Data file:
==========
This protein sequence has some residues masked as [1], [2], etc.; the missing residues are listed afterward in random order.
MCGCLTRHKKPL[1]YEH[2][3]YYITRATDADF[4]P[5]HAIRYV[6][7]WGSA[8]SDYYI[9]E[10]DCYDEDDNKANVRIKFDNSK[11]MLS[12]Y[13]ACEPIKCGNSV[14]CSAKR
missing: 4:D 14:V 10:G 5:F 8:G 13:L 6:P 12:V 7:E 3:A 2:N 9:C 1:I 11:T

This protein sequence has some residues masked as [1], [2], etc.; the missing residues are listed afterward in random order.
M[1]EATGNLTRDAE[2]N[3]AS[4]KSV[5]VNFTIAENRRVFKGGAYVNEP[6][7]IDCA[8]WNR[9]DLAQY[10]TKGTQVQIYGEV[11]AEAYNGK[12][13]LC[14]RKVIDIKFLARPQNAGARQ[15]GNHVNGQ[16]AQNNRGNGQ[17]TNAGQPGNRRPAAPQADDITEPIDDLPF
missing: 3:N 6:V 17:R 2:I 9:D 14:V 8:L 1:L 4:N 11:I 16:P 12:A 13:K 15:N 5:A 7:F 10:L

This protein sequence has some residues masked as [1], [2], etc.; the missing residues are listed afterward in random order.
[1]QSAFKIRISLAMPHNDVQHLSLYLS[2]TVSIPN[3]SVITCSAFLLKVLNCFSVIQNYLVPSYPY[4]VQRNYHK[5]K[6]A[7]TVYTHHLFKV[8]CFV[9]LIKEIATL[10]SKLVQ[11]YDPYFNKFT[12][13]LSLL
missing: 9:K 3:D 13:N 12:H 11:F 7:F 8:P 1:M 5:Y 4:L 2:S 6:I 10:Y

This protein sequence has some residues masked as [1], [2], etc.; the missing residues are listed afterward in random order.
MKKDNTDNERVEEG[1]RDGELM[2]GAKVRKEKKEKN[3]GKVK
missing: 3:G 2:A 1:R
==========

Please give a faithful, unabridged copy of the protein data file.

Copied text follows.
This protein sequence has some residues masked as [1], [2], etc.; the missing residues are listed afterward in random order.
MCGCLTRHKKPL[1]YEH[2][3]YYITRATDADF[4]P[5]HAIRYV[6][7]WGSA[8]SDYYI[9]E[10]DCYDEDDNKANVRIKFDNSK[11]MLS[12]Y[13]ACEPIKCGNSV[14]CSAKR
missing: 4:D 14:V 10:G 5:F 8:G 13:L 6:P 12:V 7:E 3:A 2:N 9:C 1:I 11:T

This protein sequence has some residues masked as [1], [2], etc.; the missing residues are listed afterward in random order.
M[1]EATGNLTRDAE[2]N[3]AS[4]KSV[5]VNFTIAENRRVFKGGAYVNEP[6][7]IDCA[8]WNR[9]DLAQY[10]TKGTQVQIYGEV[11]AEAYNGK[12][13]LC[14]RKVIDIKFLARPQNAGARQ[15]GNHVNGQ[16]AQNNRGNGQ[17]TNAGQPGNRRPAAPQADDITEPIDDLPF
missing: 3:N 6:V 17:R 2:I 9:D 14:V 8:L 1:L 4:N 11:I 16:P 12:A 13:K 15:N 5:A 7:F 10:L

This protein sequence has some residues masked as [1], [2], etc.; the missing residues are listed afterward in random order.
[1]QSAFKIRISLAMPHNDVQHLSLYLS[2]TVSIPN[3]SVITCSAFLLKVLNCFSVIQNYLVPSYPY[4]VQRNYHK[5]K[6]A[7]TVYTHHLFKV[8]CFV[9]LIKEIATL[10]SKLVQ[11]YDPYFNKFT[12][13]LSLL
missing: 9:K 3:D 13:N 12:H 11:F 7:F 8:P 1:M 5:Y 4:L 2:S 6:I 10:Y

This protein sequence has some residues masked as [1], [2], etc.; the missing residues are listed afterward in random order.
MKKDNTDNERVEEG[1]RDGELM[2]GAKVRKEKKEKN[3]GKVK
missing: 3:G 2:A 1:R